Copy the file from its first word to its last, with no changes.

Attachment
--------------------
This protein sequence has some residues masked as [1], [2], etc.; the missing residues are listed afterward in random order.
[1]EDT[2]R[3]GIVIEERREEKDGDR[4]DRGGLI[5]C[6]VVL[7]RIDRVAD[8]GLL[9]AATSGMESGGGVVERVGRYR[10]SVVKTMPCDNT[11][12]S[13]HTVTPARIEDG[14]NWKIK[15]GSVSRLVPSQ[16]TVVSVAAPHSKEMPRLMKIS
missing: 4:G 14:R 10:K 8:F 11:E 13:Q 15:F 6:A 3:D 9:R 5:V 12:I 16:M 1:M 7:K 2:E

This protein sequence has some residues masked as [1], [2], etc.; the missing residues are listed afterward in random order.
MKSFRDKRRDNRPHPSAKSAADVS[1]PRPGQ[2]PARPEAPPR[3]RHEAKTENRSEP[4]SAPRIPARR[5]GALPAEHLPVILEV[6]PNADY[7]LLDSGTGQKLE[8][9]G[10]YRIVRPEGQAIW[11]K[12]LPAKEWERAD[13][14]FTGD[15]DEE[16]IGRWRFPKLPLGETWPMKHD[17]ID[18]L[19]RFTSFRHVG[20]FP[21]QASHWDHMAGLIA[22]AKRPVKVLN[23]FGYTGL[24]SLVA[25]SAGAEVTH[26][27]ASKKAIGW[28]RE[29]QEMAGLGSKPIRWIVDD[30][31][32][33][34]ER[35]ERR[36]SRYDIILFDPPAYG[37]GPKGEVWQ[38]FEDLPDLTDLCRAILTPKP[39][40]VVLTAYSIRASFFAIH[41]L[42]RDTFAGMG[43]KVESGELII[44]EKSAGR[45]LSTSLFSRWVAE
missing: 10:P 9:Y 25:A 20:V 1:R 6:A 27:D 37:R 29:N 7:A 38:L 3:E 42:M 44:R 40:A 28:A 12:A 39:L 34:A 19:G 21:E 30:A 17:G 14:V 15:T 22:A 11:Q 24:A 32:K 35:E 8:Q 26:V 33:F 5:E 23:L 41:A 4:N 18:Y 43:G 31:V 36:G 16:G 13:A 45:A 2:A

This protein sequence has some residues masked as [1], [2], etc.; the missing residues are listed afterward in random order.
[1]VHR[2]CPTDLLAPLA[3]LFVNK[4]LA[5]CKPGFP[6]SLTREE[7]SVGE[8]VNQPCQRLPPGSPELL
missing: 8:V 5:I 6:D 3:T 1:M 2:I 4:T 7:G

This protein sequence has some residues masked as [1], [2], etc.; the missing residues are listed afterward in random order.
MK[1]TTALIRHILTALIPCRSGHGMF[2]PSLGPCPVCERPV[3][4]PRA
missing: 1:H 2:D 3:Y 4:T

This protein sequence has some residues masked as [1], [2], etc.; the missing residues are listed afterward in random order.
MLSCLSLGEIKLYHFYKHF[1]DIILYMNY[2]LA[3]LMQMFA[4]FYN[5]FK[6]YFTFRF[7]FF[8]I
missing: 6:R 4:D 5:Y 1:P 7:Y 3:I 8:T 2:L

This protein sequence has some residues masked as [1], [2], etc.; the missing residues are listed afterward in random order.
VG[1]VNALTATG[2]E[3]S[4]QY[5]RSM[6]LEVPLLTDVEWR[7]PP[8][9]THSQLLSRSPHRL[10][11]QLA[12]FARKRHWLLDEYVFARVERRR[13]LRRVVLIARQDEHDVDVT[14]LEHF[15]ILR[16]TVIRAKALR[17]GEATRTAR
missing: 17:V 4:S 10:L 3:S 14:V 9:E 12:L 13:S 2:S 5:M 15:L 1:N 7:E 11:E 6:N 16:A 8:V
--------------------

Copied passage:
This protein sequence has some residues masked as [1], [2], etc.; the missing residues are listed afterward in random order.
[1]EDT[2]R[3]GIVIEERREEKDGDR[4]DRGGLI[5]C[6]VVL[7]RIDRVAD[8]GLL[9]AATSGMESGGGVVERVGRYR[10]SVVKTMPCDNT[11][12]S[13]HTVTPARIEDG[14]NWKIK[15]GSVSRLVPSQ[16]TVVSVAAPHSKEMPRLMKIS
missing: 4:G 14:R 10:K 8:F 11:E 13:Q 15:F 6:A 3:D 9:R 5:V 12:I 16:M 1:M 7:K 2:E

This protein sequence has some residues masked as [1], [2], etc.; the missing residues are listed afterward in random order.
MKSFRDKRRDNRPHPSAKSAADVS[1]PRPGQ[2]PARPEAPPR[3]RHEAKTENRSEP[4]SAPRIPARR[5]GALPAEHLPVILEV[6]PNADY[7]LLDSGTGQKLE[8][9]G[10]YRIVRPEGQAIW[11]K[12]LPAKEWERAD[13][14]FTGD[15]DEE[16]IGRWRFPKLPLGETWPMKHD[17]ID[18]L[19]RFTSFRHVG[20]FP[21]QASHWDHMAGLIA[22]AKRPVKVLN[23]FGYTGL[24]SLVA[25]SAGAEVTH[26][27]ASKKAIGW[28]RE[29]QEMAGLGSKPIRWIVDD[30][31][32][33][34]ER[35]ERR[36]SRYDIILFDPPAYG[37]GPKGEVWQ[38]FEDLPDLTDLCRAILTPKP[39][40]VVLTAYSIRASFFAIH[41]L[42]RDTFAGMG[43]KVESGELII[44]EKSAGR[45]LSTSLFSRWVAE
missing: 10:P 9:Y 25:A 20:V 1:R 6:A 27:D 37:R 29:N 7:A 38:L 3:E 42:M 44:R 40:A 28:A 12:A 39:L 34:A 19:G 21:E 30:A 17:G 14:V 15:T 22:A 11:Q 24:A 32:K 35:E 8:Q 26:V 33:F 5:E 23:L 41:A 4:N 18:Y 43:G 31:V 36:G 16:G 13:A 45:A 2:A

This protein sequence has some residues masked as [1], [2], etc.; the missing residues are listed afterward in random order.
[1]VHR[2]CPTDLLAPLA[3]LFVNK[4]LA[5]CKPGFP[6]SLTREE[7]SVGE[8]VNQPCQRLPPGSPELL
missing: 8:V 5:I 6:D 3:T 1:M 2:I 4:T 7:G

This protein sequence has some residues masked as [1], [2], etc.; the missing residues are listed afterward in random order.
MK[1]TTALIRHILTALIPCRSGHGMF[2]PSLGPCPVCERPV[3][4]PRA
missing: 1:H 2:D 3:Y 4:T

This protein sequence has some residues masked as [1], [2], etc.; the missing residues are listed afterward in random order.
MLSCLSLGEIKLYHFYKHF[1]DIILYMNY[2]LA[3]LMQMFA[4]FYN[5]FK[6]YFTFRF[7]FF[8]I
missing: 6:R 4:D 5:Y 1:P 7:Y 3:I 8:T 2:L

This protein sequence has some residues masked as [1], [2], etc.; the missing residues are listed afterward in random order.
VG[1]VNALTATG[2]E[3]S[4]QY[5]RSM[6]LEVPLLTDVEWR[7]PP[8][9]THSQLLSRSPHRL[10][11]QLA[12]FARKRHWLLDEYVFARVERRR[13]LRRVVLIARQDEHDVDVT[14]LEHF[15]ILR[16]TVIRAKALR[17]GEATRTAR
missing: 17:V 4:S 10:L 3:S 14:V 9:E 12:L 13:S 2:S 5:M 15:L 1:N 7:E 11:E 6:N 16:A 8:V